It Happened One Decade

What the Great Depression did to Culture
by Caleb Crain
from THE NEW YORKER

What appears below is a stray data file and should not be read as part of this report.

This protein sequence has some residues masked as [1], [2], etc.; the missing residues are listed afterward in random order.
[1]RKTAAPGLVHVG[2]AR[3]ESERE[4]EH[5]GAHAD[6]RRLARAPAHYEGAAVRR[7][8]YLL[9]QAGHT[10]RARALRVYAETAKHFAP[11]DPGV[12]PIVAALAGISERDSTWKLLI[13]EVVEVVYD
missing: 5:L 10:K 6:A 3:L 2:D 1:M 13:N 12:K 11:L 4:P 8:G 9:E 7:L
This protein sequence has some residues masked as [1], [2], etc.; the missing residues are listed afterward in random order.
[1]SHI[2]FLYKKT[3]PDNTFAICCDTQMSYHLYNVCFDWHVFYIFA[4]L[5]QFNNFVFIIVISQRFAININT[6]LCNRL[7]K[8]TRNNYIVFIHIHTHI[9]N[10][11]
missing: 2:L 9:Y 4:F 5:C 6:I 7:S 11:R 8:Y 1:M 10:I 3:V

“I want to find out why I’m working,” Cary Grant tells Katharine Hepburn in “Holiday.” Grant’s character, a grocer’s son who put himself through Harvard, wants to take time off from a promising business career, and Grant makes the proposal sound at once existential and lighthearted—as if he wants to investigate not because he’s especially troubled or especially gifted but because this is the sort of thing human beings like to know, and he happens to have the means to try to find out. “The answer can’t be just to pay bills and to pile up more money,” he says. It sounds reasonable, and, though his fiancée is appalled, Hepburn, her sister, is enchanted. An heiress, she doesn’t know what to be when she grows up, either. “I never could decide whether I wanted to be Joan of Arc, Florence Nightingale, or John L. Lewis,” Hepburn confesses. more

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